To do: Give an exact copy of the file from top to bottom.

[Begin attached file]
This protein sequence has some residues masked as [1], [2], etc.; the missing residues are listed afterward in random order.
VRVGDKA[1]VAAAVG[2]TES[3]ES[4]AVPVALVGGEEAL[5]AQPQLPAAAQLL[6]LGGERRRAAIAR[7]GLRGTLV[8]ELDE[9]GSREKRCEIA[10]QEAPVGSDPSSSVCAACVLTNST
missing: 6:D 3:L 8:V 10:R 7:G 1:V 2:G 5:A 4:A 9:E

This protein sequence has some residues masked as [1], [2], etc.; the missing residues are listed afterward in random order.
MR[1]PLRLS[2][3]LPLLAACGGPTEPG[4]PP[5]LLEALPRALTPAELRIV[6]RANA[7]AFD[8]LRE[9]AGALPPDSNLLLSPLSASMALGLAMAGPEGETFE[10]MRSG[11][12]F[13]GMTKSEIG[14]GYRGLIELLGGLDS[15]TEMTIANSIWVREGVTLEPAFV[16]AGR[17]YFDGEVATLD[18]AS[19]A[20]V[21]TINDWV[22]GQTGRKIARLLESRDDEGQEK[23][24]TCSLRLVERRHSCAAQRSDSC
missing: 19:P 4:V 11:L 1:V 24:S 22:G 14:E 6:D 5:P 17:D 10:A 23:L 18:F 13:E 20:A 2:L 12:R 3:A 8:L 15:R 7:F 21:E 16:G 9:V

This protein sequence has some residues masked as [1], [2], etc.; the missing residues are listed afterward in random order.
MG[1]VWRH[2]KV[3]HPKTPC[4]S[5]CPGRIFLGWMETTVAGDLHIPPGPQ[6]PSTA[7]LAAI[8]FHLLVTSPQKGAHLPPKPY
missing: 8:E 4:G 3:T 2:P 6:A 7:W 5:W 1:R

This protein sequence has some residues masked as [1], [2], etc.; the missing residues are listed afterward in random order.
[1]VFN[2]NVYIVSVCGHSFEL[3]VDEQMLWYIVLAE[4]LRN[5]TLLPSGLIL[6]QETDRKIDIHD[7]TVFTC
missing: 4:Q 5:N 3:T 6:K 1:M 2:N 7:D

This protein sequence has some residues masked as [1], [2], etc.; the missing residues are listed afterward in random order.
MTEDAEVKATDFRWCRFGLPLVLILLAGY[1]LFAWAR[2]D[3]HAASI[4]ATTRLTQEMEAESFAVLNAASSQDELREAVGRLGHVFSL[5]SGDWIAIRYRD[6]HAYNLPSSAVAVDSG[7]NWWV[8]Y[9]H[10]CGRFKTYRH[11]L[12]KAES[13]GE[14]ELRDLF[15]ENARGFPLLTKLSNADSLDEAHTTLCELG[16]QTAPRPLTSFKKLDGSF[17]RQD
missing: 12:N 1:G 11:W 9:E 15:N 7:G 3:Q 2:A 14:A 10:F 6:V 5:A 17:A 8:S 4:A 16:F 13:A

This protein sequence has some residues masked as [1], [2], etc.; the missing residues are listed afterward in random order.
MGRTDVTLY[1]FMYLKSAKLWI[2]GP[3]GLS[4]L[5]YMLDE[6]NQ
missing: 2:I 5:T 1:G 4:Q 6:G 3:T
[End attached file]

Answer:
This protein sequence has some residues masked as [1], [2], etc.; the missing residues are listed afterward in random order.
VRVGDKA[1]VAAAVG[2]TES[3]ES[4]AVPVALVGGEEAL[5]AQPQLPAAAQLL[6]LGGERRRAAIAR[7]GLRGTLV[8]ELDE[9]GSREKRCEIA[10]QEAPVGSDPSSSVCAACVLTNST
missing: 6:D 3:L 8:V 10:R 7:G 1:V 2:G 5:A 4:A 9:E

This protein sequence has some residues masked as [1], [2], etc.; the missing residues are listed afterward in random order.
MR[1]PLRLS[2][3]LPLLAACGGPTEPG[4]PP[5]LLEALPRALTPAELRIV[6]RANA[7]AFD[8]LRE[9]AGALPPDSNLLLSPLSASMALGLAMAGPEGETFE[10]MRSG[11][12]F[13]GMTKSEIG[14]GYRGLIELLGGLDS[15]TEMTIANSIWVREGVTLEPAFV[16]AGR[17]YFDGEVATLD[18]AS[19]A[20]V[21]TINDWV[22]GQTGRKIARLLESRDDEGQEK[23][24]TCSLRLVERRHSCAAQRSDSC
missing: 19:P 4:V 11:L 1:V 24:S 22:G 14:E 6:D 5:P 17:D 10:A 23:L 18:F 13:E 20:A 2:L 12:R 3:A 8:L 15:R 7:F 21:E 16:G 9:V

This protein sequence has some residues masked as [1], [2], etc.; the missing residues are listed afterward in random order.
MG[1]VWRH[2]KV[3]HPKTPC[4]S[5]CPGRIFLGWMETTVAGDLHIPPGPQ[6]PSTA[7]LAAI[8]FHLLVTSPQKGAHLPPKPY
missing: 8:E 4:G 3:T 2:P 6:A 7:W 5:W 1:R

This protein sequence has some residues masked as [1], [2], etc.; the missing residues are listed afterward in random order.
[1]VFN[2]NVYIVSVCGHSFEL[3]VDEQMLWYIVLAE[4]LRN[5]TLLPSGLIL[6]QETDRKIDIHD[7]TVFTC
missing: 4:Q 5:N 3:T 6:K 1:M 2:N 7:D

This protein sequence has some residues masked as [1], [2], etc.; the missing residues are listed afterward in random order.
MTEDAEVKATDFRWCRFGLPLVLILLAGY[1]LFAWAR[2]D[3]HAASI[4]ATTRLTQEMEAESFAVLNAASSQDELREAVGRLGHVFSL[5]SGDWIAIRYRD[6]HAYNLPSSAVAVDSG[7]NWWV[8]Y[9]H[10]CGRFKTYRH[11]L[12]KAES[13]GE[14]ELRDLF[15]ENARGFPLLTKLSNADSLDEAHTTLCELG[16]QTAPRPLTSFKKLDGSF[17]RQD
missing: 12:N 1:G 11:W 9:E 15:N 7:G 3:Q 2:A 14:A 10:F 6:V 5:A 17:A 8:S 4:A 16:F 13:A

This protein sequence has some residues masked as [1], [2], etc.; the missing residues are listed afterward in random order.
MGRTDVTLY[1]FMYLKSAKLWI[2]GP[3]GLS[4]L[5]YMLDE[6]NQ
missing: 2:I 5:T 1:G 4:Q 6:G 3:T